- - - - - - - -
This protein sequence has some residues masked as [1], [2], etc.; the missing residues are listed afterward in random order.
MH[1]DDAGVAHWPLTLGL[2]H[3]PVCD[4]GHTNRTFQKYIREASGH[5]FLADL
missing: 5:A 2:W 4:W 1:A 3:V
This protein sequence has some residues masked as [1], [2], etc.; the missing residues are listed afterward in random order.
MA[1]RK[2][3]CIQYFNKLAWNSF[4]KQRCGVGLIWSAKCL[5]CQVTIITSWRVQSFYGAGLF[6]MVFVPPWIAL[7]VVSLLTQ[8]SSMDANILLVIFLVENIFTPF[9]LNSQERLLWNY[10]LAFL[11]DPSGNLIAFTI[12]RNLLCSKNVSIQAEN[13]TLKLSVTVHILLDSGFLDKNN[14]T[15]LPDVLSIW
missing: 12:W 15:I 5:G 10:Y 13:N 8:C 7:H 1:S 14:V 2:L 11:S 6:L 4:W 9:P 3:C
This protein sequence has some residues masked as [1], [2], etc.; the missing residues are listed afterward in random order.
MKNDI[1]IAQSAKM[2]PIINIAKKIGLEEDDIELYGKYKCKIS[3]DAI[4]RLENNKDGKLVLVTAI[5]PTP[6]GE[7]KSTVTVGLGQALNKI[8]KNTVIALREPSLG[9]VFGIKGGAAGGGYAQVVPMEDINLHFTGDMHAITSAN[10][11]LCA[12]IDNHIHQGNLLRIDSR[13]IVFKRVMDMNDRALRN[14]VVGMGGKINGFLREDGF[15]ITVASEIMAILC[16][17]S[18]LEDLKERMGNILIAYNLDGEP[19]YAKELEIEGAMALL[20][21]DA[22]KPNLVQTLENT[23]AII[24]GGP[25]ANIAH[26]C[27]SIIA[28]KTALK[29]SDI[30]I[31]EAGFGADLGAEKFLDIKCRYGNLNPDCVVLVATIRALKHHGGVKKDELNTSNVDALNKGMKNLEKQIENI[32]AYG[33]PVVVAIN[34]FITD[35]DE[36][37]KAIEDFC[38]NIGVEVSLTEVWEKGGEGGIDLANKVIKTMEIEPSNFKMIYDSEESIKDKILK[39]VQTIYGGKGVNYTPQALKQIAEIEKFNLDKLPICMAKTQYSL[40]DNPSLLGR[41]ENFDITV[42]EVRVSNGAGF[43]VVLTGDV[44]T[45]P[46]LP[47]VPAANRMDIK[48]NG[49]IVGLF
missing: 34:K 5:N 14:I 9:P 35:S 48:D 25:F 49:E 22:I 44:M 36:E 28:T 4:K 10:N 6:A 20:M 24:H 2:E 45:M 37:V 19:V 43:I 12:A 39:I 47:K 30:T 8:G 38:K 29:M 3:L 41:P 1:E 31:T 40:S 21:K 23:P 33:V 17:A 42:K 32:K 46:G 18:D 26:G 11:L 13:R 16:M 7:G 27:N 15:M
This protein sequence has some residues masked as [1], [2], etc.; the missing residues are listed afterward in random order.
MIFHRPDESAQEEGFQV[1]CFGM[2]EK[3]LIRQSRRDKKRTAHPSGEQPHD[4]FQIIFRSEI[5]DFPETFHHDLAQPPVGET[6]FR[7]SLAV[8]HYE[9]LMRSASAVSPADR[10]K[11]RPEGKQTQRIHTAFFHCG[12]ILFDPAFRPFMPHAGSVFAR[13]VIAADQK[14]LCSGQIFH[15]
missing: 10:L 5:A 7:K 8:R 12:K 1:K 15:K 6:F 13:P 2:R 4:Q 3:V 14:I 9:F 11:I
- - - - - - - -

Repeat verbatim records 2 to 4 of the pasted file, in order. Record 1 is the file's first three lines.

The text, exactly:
This protein sequence has some residues masked as [1], [2], etc.; the missing residues are listed afterward in random order.
MA[1]RK[2][3]CIQYFNKLAWNSF[4]KQRCGVGLIWSAKCL[5]CQVTIITSWRVQSFYGAGLF[6]MVFVPPWIAL[7]VVSLLTQ[8]SSMDANILLVIFLVENIFTPF[9]LNSQERLLWNY[10]LAFL[11]DPSGNLIAFTI[12]RNLLCSKNVSIQAEN[13]TLKLSVTVHILLDSGFLDKNN[14]T[15]LPDVLSIW
missing: 12:W 15:I 5:G 10:Y 13:N 8:C 7:H 1:S 14:V 2:L 11:S 6:L 4:W 9:P 3:C
This protein sequence has some residues masked as [1], [2], etc.; the missing residues are listed afterward in random order.
MKNDI[1]IAQSAKM[2]PIINIAKKIGLEEDDIELYGKYKCKIS[3]DAI[4]RLENNKDGKLVLVTAI[5]PTP[6]GE[7]KSTVTVGLGQALNKI[8]KNTVIALREPSLG[9]VFGIKGGAAGGGYAQVVPMEDINLHFTGDMHAITSAN[10][11]LCA[12]IDNHIHQGNLLRIDSR[13]IVFKRVMDMNDRALRN[14]VVGMGGKINGFLREDGF[15]ITVASEIMAILC[16][17]S[18]LEDLKERMGNILIAYNLDGEP[19]YAKELEIEGAMALL[20][21]DA[22]KPNLVQTLENT[23]AII[24]GGP[25]ANIAH[26]C[27]SIIA[28]KTALK[29]SDI[30]I[31]EAGFGADLGAEKFLDIKCRYGNLNPDCVVLVATIRALKHHGGVKKDELNTSNVDALNKGMKNLEKQIENI[32]AYG[33]PVVVAIN[34]FITD[35]DE[36][37]KAIEDFC[38]NIGVEVSLTEVWEKGGEGGIDLANKVIKTMEIEPSNFKMIYDSEESIKDKILK[39]VQTIYGGKGVNYTPQALKQIAEIEKFNLDKLPICMAKTQYSL[40]DNPSLLGR[41]ENFDITV[42]EVRVSNGAGF[43]VVLTGDV[44]T[45]P[46]LP[47]VPAANRMDIK[48]NG[49]IVGLF
missing: 34:K 5:N 14:I 9:P 35:S 48:D 25:F 49:E 22:I 44:M 36:E 28:T 4:K 10:N 6:A 20:M 24:H 2:E 45:M 37:V 19:V 43:I 12:A 39:I 47:K 30:T 8:G 38:K 29:M 3:L 41:P 1:E 31:T 40:S 21:K 23:P 33:V 17:A 42:K 32:K 46:G 18:D 26:G 11:L 13:R 16:M 7:G 27:N 15:M
This protein sequence has some residues masked as [1], [2], etc.; the missing residues are listed afterward in random order.
MIFHRPDESAQEEGFQV[1]CFGM[2]EK[3]LIRQSRRDKKRTAHPSGEQPHD[4]FQIIFRSEI[5]DFPETFHHDLAQPPVGET[6]FR[7]SLAV[8]HYE[9]LMRSASAVSPADR[10]K[11]RPEGKQTQRIHTAFFHCG[12]ILFDPAFRPFMPHAGSVFAR[13]VIAADQK[14]LCSGQIFH[15]
missing: 10:L 5:A 7:K 8:R 12:K 1:K 15:K 6:F 13:P 2:R 4:Q 3:V 14:I 9:F 11:I